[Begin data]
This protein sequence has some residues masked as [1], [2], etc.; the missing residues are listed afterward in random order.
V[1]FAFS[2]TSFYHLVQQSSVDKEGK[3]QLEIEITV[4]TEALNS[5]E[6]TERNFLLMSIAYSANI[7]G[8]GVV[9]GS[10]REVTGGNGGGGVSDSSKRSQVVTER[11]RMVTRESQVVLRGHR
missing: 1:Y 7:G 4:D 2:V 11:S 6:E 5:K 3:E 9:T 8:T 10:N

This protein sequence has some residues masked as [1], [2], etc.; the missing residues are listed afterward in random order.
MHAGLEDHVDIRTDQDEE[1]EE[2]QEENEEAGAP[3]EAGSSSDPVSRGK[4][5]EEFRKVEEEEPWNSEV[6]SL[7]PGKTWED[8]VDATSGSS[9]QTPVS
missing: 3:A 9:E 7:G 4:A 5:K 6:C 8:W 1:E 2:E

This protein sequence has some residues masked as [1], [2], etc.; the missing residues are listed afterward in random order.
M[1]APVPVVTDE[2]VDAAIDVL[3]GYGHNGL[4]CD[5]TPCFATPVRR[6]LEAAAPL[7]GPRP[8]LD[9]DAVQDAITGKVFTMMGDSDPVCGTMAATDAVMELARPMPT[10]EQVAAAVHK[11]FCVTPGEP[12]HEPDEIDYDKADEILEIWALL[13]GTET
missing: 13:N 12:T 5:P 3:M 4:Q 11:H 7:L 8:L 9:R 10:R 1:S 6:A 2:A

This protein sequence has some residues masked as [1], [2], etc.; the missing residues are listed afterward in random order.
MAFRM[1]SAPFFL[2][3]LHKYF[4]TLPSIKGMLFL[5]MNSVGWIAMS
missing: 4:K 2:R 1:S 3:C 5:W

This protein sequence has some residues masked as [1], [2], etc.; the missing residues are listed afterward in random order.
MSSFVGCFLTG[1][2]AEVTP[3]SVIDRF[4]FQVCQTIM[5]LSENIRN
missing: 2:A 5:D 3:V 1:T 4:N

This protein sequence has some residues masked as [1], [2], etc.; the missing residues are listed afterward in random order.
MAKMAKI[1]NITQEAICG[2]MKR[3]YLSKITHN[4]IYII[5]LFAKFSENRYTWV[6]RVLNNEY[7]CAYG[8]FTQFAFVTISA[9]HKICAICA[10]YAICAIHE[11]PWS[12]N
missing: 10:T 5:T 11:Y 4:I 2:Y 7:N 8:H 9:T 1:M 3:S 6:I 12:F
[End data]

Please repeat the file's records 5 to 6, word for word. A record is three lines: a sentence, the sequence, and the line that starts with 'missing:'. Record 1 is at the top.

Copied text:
This protein sequence has some residues masked as [1], [2], etc.; the missing residues are listed afterward in random order.
MSSFVGCFLTG[1][2]AEVTP[3]SVIDRF[4]FQVCQTIM[5]LSENIRN
missing: 2:A 5:D 3:V 1:T 4:N

This protein sequence has some residues masked as [1], [2], etc.; the missing residues are listed afterward in random order.
MAKMAKI[1]NITQEAICG[2]MKR[3]YLSKITHN[4]IYII[5]LFAKFSENRYTWV[6]RVLNNEY[7]CAYG[8]FTQFAFVTISA[9]HKICAICA[10]YAICAIHE[11]PWS[12]N
missing: 10:T 5:T 11:Y 4:I 2:Y 7:N 8:H 9:T 1:M 3:S 6:I 12:F